J: I know that Swire is a fairly local company in Hong Kong. How international is the working environment? Do you mostly work in Mandarin, English or Cantonese? A: The language requirement always depends on the industry. In today’s Hong Kong, Cantonese may not be a must, but Mandarin definitely is, especially reading and writing. Swire is actually fairly local. So if you work at the Swire headquarter, it would be helpful if you can speak Cantonese, that way you want to interact with your colleagues. But if you are only talking about working for the company, Swire has an international management training that also teaches people Mandarin. Upon hiring, Swire requires people learn Mandarin before starting their job as well. J: How would you describe the food and beverages industry Hong Kong? Where does the competition mostly come from? A: When you talk about the product, it is definitely international. But if you talk about the distribution of product, it is local. For example, Coke is an international product, but

all the companies that distribute Coke in Hong Kong are local companies. A lot of competition comes from mainland China as well. But compared to the fast-growing Chinese food and beverages market, the Hong Kong food and beverages market is fairly stable, since it is a matured economy. The new growth opportunities are typically driven by introduction of new products, such as organic food. In comparison, the food and beverages market from mainland China is a lot more dynamic and competitive. There is a lot more diversity. The Hong Kong market has been exposed to the West for a long time, so people have developed a more western taste. But the Chinese market is different. It has a diversity of tastes, which lead to a lot of different manufacturers and suppliers. Also, the local Chinese taste is just simply different from western ones. For example, people in Hong Kong have been drinking Coca-Cola for a long time. People in mainland China, on the other hand, especially in less developed regions, are still developing a taste for drinks that bubble in your mouth. The mainland Chinese market is more competitive for companies with a western product. That is why although Coca-Cola and Pepsi are the two biggest beverages in China, they still spend a tremendous amount of money on marketing in China. They are still struggling to expand their brand recognition and familiarity, because they are not the preferred, default brand name in China, as they are here in America. J: How do you think things have changed since you worked for Swire in 2009? Is there anything that you wish you had known? A: Nowadays, a lot of foreign companies are directly setting up their headquarters in China instead of Hong Kong, especially for consumer products. Furthermore, within the mainland Chinese market, companies like Coca-Cola are buying a lot of local companies that actually did not manufacture soft drinks. They do this as a way to expand their business into a different realm. For people who want to work in Hong Kong in general, they should know that Hong Kong is a window to China. A lot of industries - be it food and beverages, or financial services, or consulting - are now focusing on the market from China.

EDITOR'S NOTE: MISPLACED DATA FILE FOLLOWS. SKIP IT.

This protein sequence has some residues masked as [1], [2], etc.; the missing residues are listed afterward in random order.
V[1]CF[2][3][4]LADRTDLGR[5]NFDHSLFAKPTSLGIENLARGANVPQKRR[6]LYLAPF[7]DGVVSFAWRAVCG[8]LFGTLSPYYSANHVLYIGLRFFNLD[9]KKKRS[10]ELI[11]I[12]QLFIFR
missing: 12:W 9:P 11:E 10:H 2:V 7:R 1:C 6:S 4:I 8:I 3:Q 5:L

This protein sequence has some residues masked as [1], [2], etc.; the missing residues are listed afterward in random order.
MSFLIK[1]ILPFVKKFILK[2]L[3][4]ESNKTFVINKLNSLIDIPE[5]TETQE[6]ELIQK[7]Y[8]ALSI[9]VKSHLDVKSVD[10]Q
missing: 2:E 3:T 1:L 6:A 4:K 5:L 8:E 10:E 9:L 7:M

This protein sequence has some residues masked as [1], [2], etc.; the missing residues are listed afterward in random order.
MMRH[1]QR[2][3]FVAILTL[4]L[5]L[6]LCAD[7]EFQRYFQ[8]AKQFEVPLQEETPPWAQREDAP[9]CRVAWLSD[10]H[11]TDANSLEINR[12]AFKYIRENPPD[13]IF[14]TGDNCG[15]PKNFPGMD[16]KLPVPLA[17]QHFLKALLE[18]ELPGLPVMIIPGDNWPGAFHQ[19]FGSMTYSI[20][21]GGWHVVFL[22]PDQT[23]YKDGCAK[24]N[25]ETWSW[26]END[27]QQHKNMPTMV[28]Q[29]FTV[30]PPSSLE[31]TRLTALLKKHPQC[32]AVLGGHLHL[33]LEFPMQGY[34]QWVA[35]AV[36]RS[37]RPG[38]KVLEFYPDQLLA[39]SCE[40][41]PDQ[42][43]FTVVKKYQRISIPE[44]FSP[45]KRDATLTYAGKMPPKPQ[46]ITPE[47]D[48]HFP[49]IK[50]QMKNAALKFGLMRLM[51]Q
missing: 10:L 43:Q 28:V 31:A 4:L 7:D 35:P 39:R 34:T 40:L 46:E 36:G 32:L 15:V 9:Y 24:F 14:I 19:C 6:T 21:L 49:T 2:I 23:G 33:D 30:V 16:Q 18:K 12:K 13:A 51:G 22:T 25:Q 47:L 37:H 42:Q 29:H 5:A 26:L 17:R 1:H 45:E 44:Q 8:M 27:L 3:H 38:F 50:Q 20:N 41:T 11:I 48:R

“For people who want to work in the consumer products industry, they should know what Hong Kong is not a window to China now.�



japan (SEPT 2013) Synthetic-fiber manufacturer Toray Industries made two separate acquisitions of fiber manufacturer, Woongjin Chemical, in South Korea and US carbon fiber manufacturer, Zoltec, at a total value of $1 billion USD. Japan’s Otsuka Pharmaceutical Company buys US cancer drug maker Astex for $886 million USD to strengthen product line.

china (NOV 2013) Leaders vowed to loosen the one-child policy, expand farmer’s rights, and encourage private investment in businesses. The nation will also try to accelerate the convertibility of the yuan as well as to use 30% of state capital in public finances to improve common welfare.

VIETNAM (OCT 2013) Vietnam Airlines signs a contract with General Electric to buy and lease a total of 40 new jet engines that is valued at $1.7 billion USD. This is part of an ongoing effort to increase its profile as an Asian carrier.

south korea (AUG - OCT 2013) A series of strikes in Hyundai raise tensions within the company. Though the strikes have mellowed out, they’ve already taken their toll on the automotive giant. As part of an effort to improve brand identity, Hyundai R&D chief and other executives stepped down after quality issues prompted car recalls.

asean (NOV 2013)